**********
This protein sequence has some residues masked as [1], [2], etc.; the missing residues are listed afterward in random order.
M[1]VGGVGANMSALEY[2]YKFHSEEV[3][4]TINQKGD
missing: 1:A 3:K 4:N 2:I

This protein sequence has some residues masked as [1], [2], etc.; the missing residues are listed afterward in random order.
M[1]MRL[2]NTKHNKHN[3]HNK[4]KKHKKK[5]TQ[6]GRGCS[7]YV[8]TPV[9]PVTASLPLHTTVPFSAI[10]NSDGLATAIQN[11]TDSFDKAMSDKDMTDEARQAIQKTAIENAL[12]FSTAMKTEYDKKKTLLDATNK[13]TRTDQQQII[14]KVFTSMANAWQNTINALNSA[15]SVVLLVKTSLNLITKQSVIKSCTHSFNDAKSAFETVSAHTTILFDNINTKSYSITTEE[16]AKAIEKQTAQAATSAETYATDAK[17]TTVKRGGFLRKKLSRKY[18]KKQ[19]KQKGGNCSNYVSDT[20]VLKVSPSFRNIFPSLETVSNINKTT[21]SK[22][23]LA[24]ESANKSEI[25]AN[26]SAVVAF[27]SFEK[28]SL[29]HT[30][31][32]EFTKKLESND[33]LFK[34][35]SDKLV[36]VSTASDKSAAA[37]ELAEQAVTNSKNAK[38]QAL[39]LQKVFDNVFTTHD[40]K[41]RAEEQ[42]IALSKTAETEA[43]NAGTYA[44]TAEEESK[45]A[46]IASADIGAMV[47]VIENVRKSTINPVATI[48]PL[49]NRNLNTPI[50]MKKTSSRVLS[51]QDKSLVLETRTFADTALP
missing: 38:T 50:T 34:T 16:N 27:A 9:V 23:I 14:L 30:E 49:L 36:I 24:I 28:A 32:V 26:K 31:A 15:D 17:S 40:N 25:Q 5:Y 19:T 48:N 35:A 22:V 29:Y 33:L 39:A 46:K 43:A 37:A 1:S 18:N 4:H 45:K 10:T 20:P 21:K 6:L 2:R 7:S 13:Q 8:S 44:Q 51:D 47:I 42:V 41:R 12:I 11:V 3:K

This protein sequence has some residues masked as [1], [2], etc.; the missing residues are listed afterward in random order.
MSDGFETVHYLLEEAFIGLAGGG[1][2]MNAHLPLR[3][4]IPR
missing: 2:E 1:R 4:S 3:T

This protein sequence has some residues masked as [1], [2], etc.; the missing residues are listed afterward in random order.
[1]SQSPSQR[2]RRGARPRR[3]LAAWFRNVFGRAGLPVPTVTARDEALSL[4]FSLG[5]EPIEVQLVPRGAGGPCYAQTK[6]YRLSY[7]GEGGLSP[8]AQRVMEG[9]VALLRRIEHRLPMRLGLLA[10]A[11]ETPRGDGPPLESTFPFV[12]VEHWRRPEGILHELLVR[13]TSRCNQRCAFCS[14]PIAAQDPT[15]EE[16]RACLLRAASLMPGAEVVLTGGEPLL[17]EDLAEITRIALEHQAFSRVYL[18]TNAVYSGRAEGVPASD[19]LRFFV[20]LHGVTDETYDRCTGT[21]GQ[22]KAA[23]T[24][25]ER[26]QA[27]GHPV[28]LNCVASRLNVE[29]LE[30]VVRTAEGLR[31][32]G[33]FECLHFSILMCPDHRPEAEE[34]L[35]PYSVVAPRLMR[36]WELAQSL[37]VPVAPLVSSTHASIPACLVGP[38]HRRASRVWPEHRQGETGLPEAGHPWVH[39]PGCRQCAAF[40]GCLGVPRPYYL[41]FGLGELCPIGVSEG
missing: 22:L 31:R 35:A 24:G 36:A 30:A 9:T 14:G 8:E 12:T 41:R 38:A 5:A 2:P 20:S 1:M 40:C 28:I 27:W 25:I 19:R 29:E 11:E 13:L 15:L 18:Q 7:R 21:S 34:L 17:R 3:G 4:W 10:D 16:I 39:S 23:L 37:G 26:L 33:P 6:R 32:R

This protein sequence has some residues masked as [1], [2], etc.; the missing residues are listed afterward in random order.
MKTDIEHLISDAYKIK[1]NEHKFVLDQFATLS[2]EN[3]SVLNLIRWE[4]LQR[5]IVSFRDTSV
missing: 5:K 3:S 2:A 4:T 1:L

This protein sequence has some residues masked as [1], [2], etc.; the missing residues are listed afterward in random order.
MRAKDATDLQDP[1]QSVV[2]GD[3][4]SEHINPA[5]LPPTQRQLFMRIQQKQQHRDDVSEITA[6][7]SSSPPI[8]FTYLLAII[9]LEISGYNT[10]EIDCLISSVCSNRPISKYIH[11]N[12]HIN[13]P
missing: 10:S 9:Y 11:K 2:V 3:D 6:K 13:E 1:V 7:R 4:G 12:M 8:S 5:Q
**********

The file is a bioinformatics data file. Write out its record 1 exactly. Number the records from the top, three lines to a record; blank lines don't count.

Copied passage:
This protein sequence has some residues masked as [1], [2], etc.; the missing residues are listed afterward in random order.
M[1]VGGVGANMSALEY[2]YKFHSEEV[3][4]TINQKGD
missing: 1:A 3:K 4:N 2:I